I think the term "Original Research" is a tiny bit misleading to someone who doesn't read that link because all answers require research. I know it means no "unattributable" text, and I think we should include something to that effect, I just don't know if "Original Research" is the best way to convey that, someone might get scared away from answering because they think they're unable to write an answer in their own words (which is fine, as long the answer contains attributable facts).

I go to SE for high-quality answers to high-quality questions and compromising on that doesn't seem like a good direction to go for this site. We don't want to go the way of yahoo answers...

  • Tim Post's answer is quite commendable. His personal experience, however fake (I'm just saying), is quite believed as legitimate because he's a verified expert on SE sites. What's more important, he does mention "they" (and more third-parties) here and there, but the answer has no credible sources. It goes up to the lower level of OR but this policy's not really framed yet, so.... – therewillbecoffee Jan 31 '15 at 7:14
  • 1
    I don't get it. Meta is for opinions. Why the downvotes? – therewillbecoffee Feb 4 '15 at 14:49
  • 1
    @therewillbecoffee Exactly: since there are lots of opinions, on meta sites, voting basically means "I agree" or "I disagree". That way you can see by the votes what the community thinks about various ideas, and ideally, see a strong enough consensus to adopt something as policy. – Cascabel Feb 5 '15 at 23:57
  • Yes, but without substantiation, I have no idea why someone would disagree with my idea which is relatively similar to the answer that got numerous upvotes! All I know is that at least two people disagree with me, not what aspects of my point they disagree with. – speedfranklin Feb 6 '15 at 15:19
  • @therewillbecoffee , speedfranklin: I happen not to be a down-voter, but... please don't take down-votes personally on metas (or on main for that matter :). As Jefromi elegantly said, this is just a mechanism for silent voting. Also note that you don't receive (or lose) rep for votes on metas. Votes (up or down) can't be considered as commentary on content quality, if that's part of your concern. I could see disagreement with your absolute statement: "everything should be backed with published, verifiable evidence" -- could be a tall order for, e.g., coffee preparation techniques. – hoc_age Feb 11 '15 at 21:03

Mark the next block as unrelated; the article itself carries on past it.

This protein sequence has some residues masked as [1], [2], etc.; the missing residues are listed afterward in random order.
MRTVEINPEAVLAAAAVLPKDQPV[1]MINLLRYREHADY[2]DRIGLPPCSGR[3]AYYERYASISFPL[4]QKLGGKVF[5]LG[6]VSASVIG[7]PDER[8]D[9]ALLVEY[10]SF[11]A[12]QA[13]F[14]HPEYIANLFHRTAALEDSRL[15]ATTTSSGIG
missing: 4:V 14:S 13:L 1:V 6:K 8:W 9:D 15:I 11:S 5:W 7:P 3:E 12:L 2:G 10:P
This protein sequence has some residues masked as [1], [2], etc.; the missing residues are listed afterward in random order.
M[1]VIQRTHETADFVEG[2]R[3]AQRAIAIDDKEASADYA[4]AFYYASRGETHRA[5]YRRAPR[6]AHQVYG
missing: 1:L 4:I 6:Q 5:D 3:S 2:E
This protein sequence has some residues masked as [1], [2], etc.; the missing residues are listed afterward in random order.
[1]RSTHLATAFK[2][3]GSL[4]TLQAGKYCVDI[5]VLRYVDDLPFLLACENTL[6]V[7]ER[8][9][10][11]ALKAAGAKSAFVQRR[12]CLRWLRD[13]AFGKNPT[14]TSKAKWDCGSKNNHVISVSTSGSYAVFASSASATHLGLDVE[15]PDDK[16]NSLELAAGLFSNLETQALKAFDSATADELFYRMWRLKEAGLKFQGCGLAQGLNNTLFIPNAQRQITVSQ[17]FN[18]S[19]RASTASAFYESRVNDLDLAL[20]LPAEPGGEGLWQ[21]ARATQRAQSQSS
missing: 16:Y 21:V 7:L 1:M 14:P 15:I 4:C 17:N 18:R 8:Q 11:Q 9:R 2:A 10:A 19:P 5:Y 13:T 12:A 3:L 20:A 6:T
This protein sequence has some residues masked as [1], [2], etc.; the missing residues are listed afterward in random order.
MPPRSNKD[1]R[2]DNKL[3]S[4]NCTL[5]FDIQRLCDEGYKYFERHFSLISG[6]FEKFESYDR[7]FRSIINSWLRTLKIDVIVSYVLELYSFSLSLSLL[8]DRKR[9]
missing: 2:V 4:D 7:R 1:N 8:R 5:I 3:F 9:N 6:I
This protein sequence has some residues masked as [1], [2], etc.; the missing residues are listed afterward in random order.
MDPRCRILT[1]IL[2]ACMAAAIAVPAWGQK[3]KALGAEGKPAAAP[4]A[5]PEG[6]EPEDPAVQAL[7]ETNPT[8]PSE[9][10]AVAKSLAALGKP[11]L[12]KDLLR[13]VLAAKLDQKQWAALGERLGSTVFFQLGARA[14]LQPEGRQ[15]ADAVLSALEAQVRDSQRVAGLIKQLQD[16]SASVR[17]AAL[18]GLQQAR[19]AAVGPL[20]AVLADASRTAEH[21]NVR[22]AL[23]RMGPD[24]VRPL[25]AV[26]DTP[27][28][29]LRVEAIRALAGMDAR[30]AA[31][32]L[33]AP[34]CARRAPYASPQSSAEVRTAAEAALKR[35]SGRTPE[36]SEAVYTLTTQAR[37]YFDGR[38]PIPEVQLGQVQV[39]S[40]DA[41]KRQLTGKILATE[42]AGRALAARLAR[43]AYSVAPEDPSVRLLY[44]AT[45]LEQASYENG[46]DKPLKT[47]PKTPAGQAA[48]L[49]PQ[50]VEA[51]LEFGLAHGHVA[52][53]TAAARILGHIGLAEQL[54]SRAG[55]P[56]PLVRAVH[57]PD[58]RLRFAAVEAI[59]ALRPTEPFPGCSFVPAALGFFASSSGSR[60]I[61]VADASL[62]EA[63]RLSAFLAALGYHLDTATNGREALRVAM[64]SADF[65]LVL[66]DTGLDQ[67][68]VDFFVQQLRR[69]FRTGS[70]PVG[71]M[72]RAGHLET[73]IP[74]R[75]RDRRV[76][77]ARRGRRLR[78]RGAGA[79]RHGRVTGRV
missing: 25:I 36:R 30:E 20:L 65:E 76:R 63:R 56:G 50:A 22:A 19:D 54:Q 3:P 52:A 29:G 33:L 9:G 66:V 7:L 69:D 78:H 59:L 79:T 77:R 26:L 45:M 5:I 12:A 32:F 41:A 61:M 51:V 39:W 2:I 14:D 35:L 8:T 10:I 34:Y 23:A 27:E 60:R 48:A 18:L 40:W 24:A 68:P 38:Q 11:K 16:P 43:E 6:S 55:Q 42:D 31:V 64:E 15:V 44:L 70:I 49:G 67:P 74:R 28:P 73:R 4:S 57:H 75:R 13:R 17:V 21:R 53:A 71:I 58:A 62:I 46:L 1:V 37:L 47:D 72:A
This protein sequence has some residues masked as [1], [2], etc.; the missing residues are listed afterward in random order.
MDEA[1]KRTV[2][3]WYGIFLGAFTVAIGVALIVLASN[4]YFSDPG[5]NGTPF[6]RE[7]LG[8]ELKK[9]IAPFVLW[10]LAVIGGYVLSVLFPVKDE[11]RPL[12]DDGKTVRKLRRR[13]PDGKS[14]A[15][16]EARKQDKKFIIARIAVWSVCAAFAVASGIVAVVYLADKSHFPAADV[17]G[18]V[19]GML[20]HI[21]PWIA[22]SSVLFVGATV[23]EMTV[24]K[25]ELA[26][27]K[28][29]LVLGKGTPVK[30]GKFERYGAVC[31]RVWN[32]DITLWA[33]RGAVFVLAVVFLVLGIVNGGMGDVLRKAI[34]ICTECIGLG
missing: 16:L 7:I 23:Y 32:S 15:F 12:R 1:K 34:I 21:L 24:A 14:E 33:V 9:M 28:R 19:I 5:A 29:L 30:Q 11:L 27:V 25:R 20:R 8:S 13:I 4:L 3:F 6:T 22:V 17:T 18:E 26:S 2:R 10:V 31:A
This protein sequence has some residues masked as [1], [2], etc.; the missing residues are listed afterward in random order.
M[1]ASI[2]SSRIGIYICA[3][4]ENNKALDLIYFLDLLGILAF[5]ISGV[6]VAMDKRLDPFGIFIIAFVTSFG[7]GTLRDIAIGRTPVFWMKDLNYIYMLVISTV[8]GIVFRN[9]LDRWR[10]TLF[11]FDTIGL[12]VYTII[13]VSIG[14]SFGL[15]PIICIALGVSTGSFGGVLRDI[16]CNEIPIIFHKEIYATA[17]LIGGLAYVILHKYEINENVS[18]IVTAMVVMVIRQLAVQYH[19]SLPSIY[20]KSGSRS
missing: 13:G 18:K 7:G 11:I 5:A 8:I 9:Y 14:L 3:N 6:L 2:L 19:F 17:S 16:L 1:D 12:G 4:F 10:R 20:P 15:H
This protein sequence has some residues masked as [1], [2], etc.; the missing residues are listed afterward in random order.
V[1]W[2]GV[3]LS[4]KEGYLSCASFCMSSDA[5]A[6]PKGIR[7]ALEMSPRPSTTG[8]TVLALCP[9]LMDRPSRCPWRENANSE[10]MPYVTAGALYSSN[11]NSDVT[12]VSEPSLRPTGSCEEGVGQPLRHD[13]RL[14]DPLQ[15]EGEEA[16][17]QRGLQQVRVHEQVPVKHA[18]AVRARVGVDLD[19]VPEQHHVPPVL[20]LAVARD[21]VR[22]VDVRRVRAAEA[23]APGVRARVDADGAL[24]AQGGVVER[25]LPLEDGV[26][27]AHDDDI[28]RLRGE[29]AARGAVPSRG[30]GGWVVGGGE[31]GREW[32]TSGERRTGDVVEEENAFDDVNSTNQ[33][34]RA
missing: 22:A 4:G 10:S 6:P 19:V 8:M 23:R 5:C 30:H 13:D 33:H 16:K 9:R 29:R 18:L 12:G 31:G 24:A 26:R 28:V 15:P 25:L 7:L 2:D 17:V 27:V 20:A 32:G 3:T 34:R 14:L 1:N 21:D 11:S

• @speedfranklin Explaining your voting is often helpful, but it's definitely not required. It's definitely better for people to vote without explanation than to not vote at all. A single downvote shouldn't ever be too much to worry about. (For what it's worth, saying things should be backed up with published evidence is basically directly contradictory to the top-voted answer, so I'm not surprised you got a downvote.) – Cascabel Feb 12 '15 at 2:55
  • @hoc_age you're absolutely right. Tall order or not, my standard for a good answer requires verifiable sources which is probably a higher bar than the consensus is setting here, hence the downvotes. – speedfranklin Feb 12 '15 at 15:21
  • I appreciate your thoughtful approach. At the risk of becoming a conversation, do you agree that there is a place for "good subjective" questions? If so, should that type of "good subjective" questions be allowed here? Does there exist a "good subjective" question, that should be allowed here, for which there do not exist any references? How about, e.g., if I invented a wholly new coffee coffee preparation technique: would you discourage it from being proposed here (discounting any other reason not to do so)? – hoc_age Feb 12 '15 at 15:30
  • It certainly can be asked/answered here, I'm just not sure how productive and educational that line of thinking is. Reading about one person's brewing method might be interesting, but I would have trouble taking that kind of information and acting upon it. It certainly is hard to criticize original research because in general it's never really "wrong". – speedfranklin Feb 12 '15 at 15:36